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5:42 PM Sat, Sept. 22nd

One man’s journey from hidden addiction to community inspiration

John Morris

John Morris

Editor’s note: This is part of an ongoing series to cover all sides of the issues of drug addiction and the recovery industry in Prescott.

PRESCOTT — As Yavapai County’s chief probation officer, John Morris sees people every day whose lives are in turmoil because of addiction.

In his role, Morris is expected to ensure enforcement of legal consequences to protect public safety. At the same time, he and his staff strive to help men and women released from prison connect with the mental health and substance abuse treatment resources able to help them forge a new path.

A sign over his desk reads: “Always Be Kind, Have a Good Attitude, Never Give Up.”

Morris’ compassion for these troubled men and women comes not just from a 20-year career in the field but from wrestling with his own secret life of addiction. He never ended up in jail, but his disease still left him broken and lost. He ended up divorced, temporarily separated from his two young daughters, shunned by friends and family, unable to continue his career as an ordained Southern Baptist minister.

“I lost it all,” said the 61-year-old county court official who in 2013 earned the honor of Supervisor of the Year by the Arizona Chief Probation Officers Association.

His disease was rooted in heredity: his mother, Fran, was addicted to a narcotic painkiller and died at age 40 and his maternal grandmother committed suicide. His father, Lloyd, was an abusive man with addiction issue who “lived in despair and died in despair,” the son of an alcoholic.

The one bright spot in Morris’ family was his paternal grandmother, Ida Lee Morris, a practical woman who lived through the Great Depression and ended up divorced when that was not socially acceptable. She was an amazing craftswoman and cook, someone Morris said who make some something “out of anything.”

“She was my hero,” Morris said.

For the early part of his adult life, Morris said he was able to mask his disease that manifested itself in secret binge drinking. He said his first wife never suspected he was an alcoholic.

After high school, Morris pursued an undergraduate degree in religion from Mercer College in Macon, Georgia followed by a Master’s of Divinity degree at the Southern Baptist Theological Seminary in Louisville, Kentucky.

His early professional career included hospital chaplaincy and serving as a therapist for children from broken homes. In Nashville, Tennessee, Morris entered church ministry, working as an associate pastor.

“I was a minister, but I was living a double life,” Morris said. “I felt a lot of shame … As much as I wanted to be good, I couldn’t be good enough.”

After a time, Morris said his disease became harder to hide. The pending loss of his marriage and family put him in a life-altering tailspin.

In 1990, Morris went to a residential treatment center in Tucson. Afterward, he returned to Nashville, but quickly found that it was not the place he needed to be. He returned to Arizona and a therapist from the Tucson center recommended he attend extended care at Prescott House.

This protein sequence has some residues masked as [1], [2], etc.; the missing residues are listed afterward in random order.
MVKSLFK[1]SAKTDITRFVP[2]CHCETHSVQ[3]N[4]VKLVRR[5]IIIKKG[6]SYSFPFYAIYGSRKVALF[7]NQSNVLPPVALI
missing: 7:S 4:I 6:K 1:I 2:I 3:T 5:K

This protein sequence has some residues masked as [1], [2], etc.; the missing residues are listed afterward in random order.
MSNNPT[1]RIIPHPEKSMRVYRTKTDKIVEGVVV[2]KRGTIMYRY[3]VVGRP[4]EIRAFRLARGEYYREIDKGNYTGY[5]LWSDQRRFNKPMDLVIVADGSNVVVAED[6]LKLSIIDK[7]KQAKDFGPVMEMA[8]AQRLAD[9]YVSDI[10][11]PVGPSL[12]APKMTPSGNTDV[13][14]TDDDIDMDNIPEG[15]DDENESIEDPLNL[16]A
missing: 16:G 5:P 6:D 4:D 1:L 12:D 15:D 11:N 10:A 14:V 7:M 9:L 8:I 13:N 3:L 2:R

“And I fell in love with Prescott,” Morris said.

He attended that program for five months, which included attending 12-step meeting and mandatory volunteer service. He connected with the Yavapai County Big Brother/Big Sister program.

“I don’t know how much I helped them, but they sure helped me,” Morris said of the nonprofit organization.

Prescott House infused Morris with the tools he needed, and the hope he required, to pursue true recovery. Upon completion of the program, Morris sought out support, and a sponsor. He stayed busy working three part-time jobs before Prescott House hired him for a time as an outpatient therapist.

He started to reclaim his life.

In 1997, Morris was hired for an opening in the Adult Probation office. To his surprise, he admits, he “fell in love with this work.”

In the course of his probation career, Morris has climbed from an entry level position to treatment coordinator and department supervisor. In 2014, he was selected to take over the top job.

This past weekend, Morris served as a panelist for the Surrender to Win Film festival that was all about exploring the issues of addiction, treatment and recovery in this community.

Festival organizer Jeffrey Grubert describes Morris as a man with a “big heart for service who deeply cares about people suffering from addiction.”

“His passion for people goes beyond his role as chief of probation at Yavapai County,” said Grubert, also a recovering substance abuser. “He has been part of a bigger conversation about the importance of people in long term recovery showing up in the community to make a difference at every level. He is dedicated to the mission of cultivating wholeness and healing for Prescott in his profession and his avocation.”

MatForce Executive Director Merilee Fowler said the community is fortunate to have the “gift” of someone like Morris in such a leadership role. Morris is a member of the MatForce Board of Directors.

“The thing that is so special about John is he looks at the problem and struggles of people through a totally different lens,” Fowler said. “He knows there has to be consequences … but he is always looking at ways to help people. His heart is so much in that.”

As he considers where he’s been and where he is today, Morris counts himself “blessed every day.”

And he strives to help others find their blessings.

“I can only brighten the corner where I am,” Morris concluded.